Tom Grand | blog.supplychainmanagment.com | 26 April 2013
Reducing exposure to suppler risk in a global sourcing environment requires a keen eye on five key factors. Here is how to cut complexity, effort and cost from the risk mitigation process.
1. Gain visibility by mapping all tiers of your supply base
As the horse meat scandal demonstrated, visibility of the entire supply chain, through multiple tiers, is now absolutely critical to protecting a business. Having confidence in the products and services a business offers will increasingly be reliant on mapping and risk-assessing the supply base accurately and understanding the relationships that exist between different tiers of suppliers. Industries need to work collaboratively to identify where their supply chains are interdependent on the same suppliers, so that they can proactively identify and address potential risks. The automotive sector is developing a global community for mapping and risk-assessing suppliers across multiple tiers.
2. Know your suppliers
As supply chains become more global, with components for products being sourced from multiple countries, one of the greatest challenges for buying organisations is in ensuring compliance to specific laws and regulations in each country around ethics, corporate social responsibility, health and safety and financial security. Communication is critical, ensuring various companies share – and cross reference – information about the same suppliers. But it is also essential supplier data is accurate, verified and up-to-date.
Organisations should centralise supplier information and introduce processes that create consistency of data across the entire enterprise, worldwide. A standardised approach must be taken that asks the right questions of the supplier – the correct depth of data gathered being appropriate to the risk presented by the supplier – and that the information is backed up by methods that verify the data supplied. With the highest risk suppliers, audits are essential.
3. Ensure information offered by suppliers is verified
Research conducted by Achilles and IFF Research revealed 43 per cent of businesses are aware of a high-risk supplier failing to meet compliance requirements. In addition, 8 per cent of organisations interviewed believed more than half of their suppliers are ‘high-risk’. If companies are to mitigate the risks from suppliers failing to comply with such requirements as health and safety, insurance cover, CSR practices, financial stability, and anti-bribery policies, then those buying organisations must ensure all information received from suppliers is verified and monitored.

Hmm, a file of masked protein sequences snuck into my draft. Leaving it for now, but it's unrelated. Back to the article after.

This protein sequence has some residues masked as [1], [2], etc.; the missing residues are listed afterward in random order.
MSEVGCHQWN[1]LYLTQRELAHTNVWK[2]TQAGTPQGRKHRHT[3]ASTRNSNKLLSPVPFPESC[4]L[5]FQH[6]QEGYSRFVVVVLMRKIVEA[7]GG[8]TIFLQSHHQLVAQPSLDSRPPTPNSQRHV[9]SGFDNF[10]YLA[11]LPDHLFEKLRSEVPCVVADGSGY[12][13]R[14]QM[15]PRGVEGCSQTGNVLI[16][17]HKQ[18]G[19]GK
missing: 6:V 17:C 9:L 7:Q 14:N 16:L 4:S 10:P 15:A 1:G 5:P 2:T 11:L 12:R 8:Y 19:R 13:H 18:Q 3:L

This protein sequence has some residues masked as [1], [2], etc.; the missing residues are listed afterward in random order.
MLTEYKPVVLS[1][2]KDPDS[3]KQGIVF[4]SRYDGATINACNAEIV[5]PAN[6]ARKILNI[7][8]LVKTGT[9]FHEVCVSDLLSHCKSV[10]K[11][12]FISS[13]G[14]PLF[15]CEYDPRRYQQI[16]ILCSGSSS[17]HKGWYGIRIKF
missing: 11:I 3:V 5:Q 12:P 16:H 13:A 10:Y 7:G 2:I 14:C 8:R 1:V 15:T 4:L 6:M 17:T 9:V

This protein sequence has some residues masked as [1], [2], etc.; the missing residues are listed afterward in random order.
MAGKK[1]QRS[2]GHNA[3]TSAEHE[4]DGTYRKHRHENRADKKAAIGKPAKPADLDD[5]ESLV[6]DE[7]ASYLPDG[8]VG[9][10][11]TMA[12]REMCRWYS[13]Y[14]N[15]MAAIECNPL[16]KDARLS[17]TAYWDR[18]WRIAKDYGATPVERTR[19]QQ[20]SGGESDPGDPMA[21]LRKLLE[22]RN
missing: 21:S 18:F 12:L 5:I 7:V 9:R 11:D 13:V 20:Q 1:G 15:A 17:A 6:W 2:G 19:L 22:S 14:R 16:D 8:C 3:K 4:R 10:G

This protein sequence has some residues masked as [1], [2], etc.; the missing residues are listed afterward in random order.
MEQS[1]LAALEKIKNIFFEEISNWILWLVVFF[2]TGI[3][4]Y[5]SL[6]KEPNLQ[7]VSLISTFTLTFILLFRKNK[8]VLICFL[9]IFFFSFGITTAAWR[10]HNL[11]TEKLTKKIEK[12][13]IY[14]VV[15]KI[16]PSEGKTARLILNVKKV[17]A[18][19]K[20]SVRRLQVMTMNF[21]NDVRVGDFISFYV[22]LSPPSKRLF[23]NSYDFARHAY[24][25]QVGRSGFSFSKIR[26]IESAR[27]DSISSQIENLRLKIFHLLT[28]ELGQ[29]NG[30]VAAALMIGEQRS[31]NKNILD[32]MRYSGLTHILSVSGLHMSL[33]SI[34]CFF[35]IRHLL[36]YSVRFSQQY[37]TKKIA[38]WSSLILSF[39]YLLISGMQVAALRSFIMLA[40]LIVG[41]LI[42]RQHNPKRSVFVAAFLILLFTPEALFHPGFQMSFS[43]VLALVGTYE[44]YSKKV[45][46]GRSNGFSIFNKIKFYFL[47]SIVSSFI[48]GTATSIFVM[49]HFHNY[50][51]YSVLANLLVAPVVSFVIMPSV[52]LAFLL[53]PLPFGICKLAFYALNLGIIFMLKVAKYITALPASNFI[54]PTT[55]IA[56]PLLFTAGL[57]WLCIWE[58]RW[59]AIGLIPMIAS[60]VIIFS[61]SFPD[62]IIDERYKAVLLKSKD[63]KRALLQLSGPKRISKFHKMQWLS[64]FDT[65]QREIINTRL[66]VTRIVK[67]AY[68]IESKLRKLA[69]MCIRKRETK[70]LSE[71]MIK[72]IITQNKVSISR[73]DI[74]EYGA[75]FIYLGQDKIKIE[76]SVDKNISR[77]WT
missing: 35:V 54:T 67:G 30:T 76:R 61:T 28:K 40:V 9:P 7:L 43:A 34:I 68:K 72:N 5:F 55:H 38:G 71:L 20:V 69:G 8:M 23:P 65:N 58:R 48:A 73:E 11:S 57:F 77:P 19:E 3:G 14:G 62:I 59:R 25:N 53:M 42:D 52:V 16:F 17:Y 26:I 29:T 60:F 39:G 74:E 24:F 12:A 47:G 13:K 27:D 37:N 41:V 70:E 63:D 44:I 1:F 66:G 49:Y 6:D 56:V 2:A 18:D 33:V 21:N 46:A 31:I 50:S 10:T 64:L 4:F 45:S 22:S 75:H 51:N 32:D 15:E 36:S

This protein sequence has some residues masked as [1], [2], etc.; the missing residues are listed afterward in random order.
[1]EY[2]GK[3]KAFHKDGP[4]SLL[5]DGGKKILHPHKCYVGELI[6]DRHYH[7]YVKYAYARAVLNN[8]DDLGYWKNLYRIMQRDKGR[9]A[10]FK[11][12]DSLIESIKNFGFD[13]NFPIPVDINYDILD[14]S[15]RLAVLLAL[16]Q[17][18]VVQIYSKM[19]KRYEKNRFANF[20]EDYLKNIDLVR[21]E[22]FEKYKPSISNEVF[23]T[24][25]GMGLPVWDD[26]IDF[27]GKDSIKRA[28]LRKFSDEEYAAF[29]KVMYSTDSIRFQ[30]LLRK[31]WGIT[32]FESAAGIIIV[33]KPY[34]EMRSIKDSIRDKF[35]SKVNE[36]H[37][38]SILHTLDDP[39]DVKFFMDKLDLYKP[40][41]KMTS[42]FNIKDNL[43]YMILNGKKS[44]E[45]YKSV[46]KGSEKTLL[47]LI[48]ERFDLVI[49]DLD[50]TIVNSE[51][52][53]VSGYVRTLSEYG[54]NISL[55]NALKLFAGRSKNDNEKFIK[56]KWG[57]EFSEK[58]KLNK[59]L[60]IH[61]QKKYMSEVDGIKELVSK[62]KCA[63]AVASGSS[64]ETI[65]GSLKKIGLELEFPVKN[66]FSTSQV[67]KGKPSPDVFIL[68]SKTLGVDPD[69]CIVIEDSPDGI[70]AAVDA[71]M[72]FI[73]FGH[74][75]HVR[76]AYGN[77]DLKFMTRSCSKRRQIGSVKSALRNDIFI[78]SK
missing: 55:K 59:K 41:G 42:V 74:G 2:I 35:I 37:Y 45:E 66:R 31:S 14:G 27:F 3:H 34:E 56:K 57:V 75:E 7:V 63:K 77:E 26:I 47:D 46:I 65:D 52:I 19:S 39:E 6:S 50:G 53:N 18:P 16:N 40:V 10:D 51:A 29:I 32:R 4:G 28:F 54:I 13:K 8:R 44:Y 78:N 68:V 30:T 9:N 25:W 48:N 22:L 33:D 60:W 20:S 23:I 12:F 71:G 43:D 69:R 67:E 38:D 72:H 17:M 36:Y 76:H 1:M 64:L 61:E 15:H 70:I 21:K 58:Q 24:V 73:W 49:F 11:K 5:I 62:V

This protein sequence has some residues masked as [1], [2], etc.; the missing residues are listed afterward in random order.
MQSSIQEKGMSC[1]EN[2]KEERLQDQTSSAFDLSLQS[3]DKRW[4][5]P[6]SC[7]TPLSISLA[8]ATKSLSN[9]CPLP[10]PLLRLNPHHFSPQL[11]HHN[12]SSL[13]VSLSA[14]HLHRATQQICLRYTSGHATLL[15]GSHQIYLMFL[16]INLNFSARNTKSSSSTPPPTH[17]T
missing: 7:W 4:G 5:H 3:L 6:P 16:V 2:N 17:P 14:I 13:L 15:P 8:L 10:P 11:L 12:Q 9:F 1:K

Information should be thoroughly checked, certificates examined and financial information verified using a reputable credit service. For high-risk suppliers a professional on-site audit is essential. Tools and processes for identifying and ranking supplier risk should be used to understand and manage the risks in a controlled way. Working in a collaborative community on supplier information offers huge cost-savings and efficiencies in managing this process.
4. Stay up-to-date on EU legislation
Research by Achilles and Nottingham University reveals a sharp rise in supplier challenges over recent years – up to 18 per year from an average of just two prior to 2006. In 37 per cent of those cases at least one of the claims was supported by the court. Challenges can take months to resolve and cost hundreds of thousands of pounds in compensation or settlement out of court. Therefore, buyers must ensure their procedures and contracts are watertight and in line with current legislative requirements.
5. Work collaboratively to reduce complexity
Gathering information across the globe on suppliers in a co-ordinated way, ensuring the integrity of data and verifying material submitted by suppliers is a complex, time consuming and costly process for any individual organisation. Buyers should work in collaborative communities appropriate to their industry to create visibility of common suppliers and cut costs on managing and verifying supplier data. Through outsourcing the task to a central co-ordinating resource, information is up-to-date, verified and aligned to common standards – so improving processes, sharing costs and reducing risk.